|Title:||Robots, Pirates and the Rise of the Automated Takedown Regime: Using the DMCA to Fight Piracy and Protect End-Users|
|Citation:||Carpou, Z. (2016) Robots, Pirates and the Rise of the Automated Takedown Regime: Using the DMCA to Fight Piracy and Protect End-Users. 39 Colum J.L. & Arts 551.|
|Key Related Studies:|
|About the Data|
|Data Description:|| The study sought to identify cases of litigation concerning “user pushback” on takedown requests using Westlaw, finding 24 in total. Three discrete categories were apparent:
• Where the user filed a counter-notification, but the complainant pursued the infringement claim anyway (4 cases)
• Where a counter-notification was filed and the complainant did not pursue a copyright infringement claim, but the user filed a claim of misrepresentation (16 cases).
• Where both the complainant pursued an infringement claim, and the user pursued a misrepresentation claim (4 cases).
|Data Type:||Primary and Secondary data|
|Secondary Data Sources:|
|Data Collection Methods:|
|Data Analysis Methods:|
|Cross Country Study?:||No|
|Government or policy study?:||No|
|Time Period(s) of Collection:||
“This Note argues that automated notice-and-takedown processes are in fact the most efficient means available to deal with the high volume of infringing content in the digital world, but that the counter-notification procedure needs to be strengthened to provide more protection to noninfringing users in the event that their content is removed. Further, the process of scanning for and identifying infringing content must be improved to lessen the incidence of overbroad requests. Part I of this Note provides background on the Digital Millennium Copyright Act (“DMCA”) and the evolution of the notice-and-takedown procedure. Part II outlines the problems with the current state of the notice-and-takedown environment, provides an overview of the data available on takedown requests, and presents an empirical analysis of all known litigation arising from user pushback on such requests in an attempt to shed new light on the amount of noninfringing content that is actually targeted. The overarching aim of Part II is to help answer the question of whether takedown requests, generally speaking—but with an emphasis on robo-takedown requests—tend to be abusive in practice, or if instances of overbroad requests are the exception rather than the norm. Finally, Part III suggests ways in which automated notice-and-takedown processes can be refined to strike a better balance between copyright holders, ISPs, and the general public."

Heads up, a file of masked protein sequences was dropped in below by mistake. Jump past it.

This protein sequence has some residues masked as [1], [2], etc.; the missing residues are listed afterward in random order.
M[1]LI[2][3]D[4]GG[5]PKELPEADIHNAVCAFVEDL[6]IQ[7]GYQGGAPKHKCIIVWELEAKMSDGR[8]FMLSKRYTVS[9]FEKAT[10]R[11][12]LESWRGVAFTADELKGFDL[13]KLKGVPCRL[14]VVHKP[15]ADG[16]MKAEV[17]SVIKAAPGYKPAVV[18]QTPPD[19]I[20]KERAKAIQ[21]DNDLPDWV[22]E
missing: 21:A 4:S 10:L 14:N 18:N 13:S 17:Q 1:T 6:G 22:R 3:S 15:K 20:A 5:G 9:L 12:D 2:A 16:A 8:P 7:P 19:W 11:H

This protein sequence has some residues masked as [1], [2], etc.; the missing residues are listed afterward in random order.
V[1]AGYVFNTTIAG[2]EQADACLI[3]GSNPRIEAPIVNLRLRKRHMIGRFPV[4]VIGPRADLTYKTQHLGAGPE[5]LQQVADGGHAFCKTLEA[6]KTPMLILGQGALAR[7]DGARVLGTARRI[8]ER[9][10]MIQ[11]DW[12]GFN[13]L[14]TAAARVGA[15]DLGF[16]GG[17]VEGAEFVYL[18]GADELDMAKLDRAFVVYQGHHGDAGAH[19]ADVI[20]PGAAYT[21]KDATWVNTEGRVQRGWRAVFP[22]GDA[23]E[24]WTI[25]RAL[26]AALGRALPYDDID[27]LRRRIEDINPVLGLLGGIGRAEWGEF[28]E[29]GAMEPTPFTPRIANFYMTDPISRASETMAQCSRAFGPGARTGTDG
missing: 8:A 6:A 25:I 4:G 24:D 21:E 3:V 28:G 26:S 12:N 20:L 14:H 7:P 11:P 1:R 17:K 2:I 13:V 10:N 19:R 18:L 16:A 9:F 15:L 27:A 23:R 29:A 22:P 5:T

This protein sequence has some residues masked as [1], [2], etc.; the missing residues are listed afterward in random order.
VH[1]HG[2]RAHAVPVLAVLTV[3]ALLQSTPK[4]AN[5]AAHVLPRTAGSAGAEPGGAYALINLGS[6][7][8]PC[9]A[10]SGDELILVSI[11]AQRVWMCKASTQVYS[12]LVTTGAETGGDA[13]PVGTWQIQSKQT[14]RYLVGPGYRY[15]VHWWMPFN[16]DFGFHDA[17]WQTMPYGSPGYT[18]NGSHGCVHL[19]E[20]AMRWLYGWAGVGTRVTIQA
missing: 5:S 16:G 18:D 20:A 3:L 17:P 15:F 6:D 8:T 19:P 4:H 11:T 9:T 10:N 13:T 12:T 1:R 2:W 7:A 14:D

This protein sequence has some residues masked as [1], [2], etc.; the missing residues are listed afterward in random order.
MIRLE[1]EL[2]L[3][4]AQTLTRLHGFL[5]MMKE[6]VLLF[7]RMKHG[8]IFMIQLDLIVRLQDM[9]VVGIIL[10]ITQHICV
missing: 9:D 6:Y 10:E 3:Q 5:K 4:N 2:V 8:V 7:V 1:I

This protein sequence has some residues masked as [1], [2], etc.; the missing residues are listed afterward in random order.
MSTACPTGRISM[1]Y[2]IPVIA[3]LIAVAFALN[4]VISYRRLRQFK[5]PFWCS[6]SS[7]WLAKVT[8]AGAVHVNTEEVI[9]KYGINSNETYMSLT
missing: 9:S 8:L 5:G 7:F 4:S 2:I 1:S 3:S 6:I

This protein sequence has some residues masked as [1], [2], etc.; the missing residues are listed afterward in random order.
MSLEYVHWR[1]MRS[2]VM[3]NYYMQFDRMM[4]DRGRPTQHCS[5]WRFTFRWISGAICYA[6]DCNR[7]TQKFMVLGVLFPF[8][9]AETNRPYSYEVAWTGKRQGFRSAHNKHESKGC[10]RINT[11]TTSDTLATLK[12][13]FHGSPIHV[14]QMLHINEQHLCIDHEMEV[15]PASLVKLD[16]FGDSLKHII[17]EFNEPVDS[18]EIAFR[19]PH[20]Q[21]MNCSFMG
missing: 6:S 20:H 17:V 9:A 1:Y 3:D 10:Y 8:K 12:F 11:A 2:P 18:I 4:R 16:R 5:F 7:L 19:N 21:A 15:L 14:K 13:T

Main Results of the Study
Overall, the amount of litigation regarding takedown requests since the Diebold case has been low. Following a comparison with data gathered by Seng (2014), the author suggests that where users choose to counter-notify, the right holder is unlikely to pursue a complaint of copyright infringement. This may either be due to the erroneous nature of the initial complaint, or otherwise a choice not to pursue litigation - the author speculates that this may be due to a weak copyright claim in the first place (and indeed in no case where a counter-notification was specifically mentioned did this fail). Indeed, the author reminds readers that notices should only be filed in “good faith belief” that the material complained of is infringing, suggesting that any claim would be pursued in litigation. This does not appear to be the case, as right holders do not choose to defend their claims in court following receipt of a counter-notification. As such, where a copyright claim is weak, the likelihood of success when a user claims misrepresentation increases.
Cases where automated notice-and-takedown measures were employed, such as Disney Enterprises Inc v Hotfile Corp, appear to be de facto unable to comply with the requirements of the DMCA, as they cannot distinguish between infringing and non-infringing content.
Policy Implications as Stated By Author
The author suggests that rather than outright condemning automated procedures for notice-and-takedown, energies should instead be focussed on improving them. Part of this process involves holding right holders accountable where they are found to abuse the system (e.g. repeatedly targeting legitimate works).
Given the ongoing use of robots, users should be educated on the process of filing a counter-notice (e.g. on how to better identify legitimate claims on receipt of a notice) as the possibility of erroneous removal of content is ever-present.
Finally, a “notice-and-staydown” system should be employed to ensure infringing content, once identified, is permanently removed - the author claims this will encourage right holders to target pirates as opposed to legitimate uses.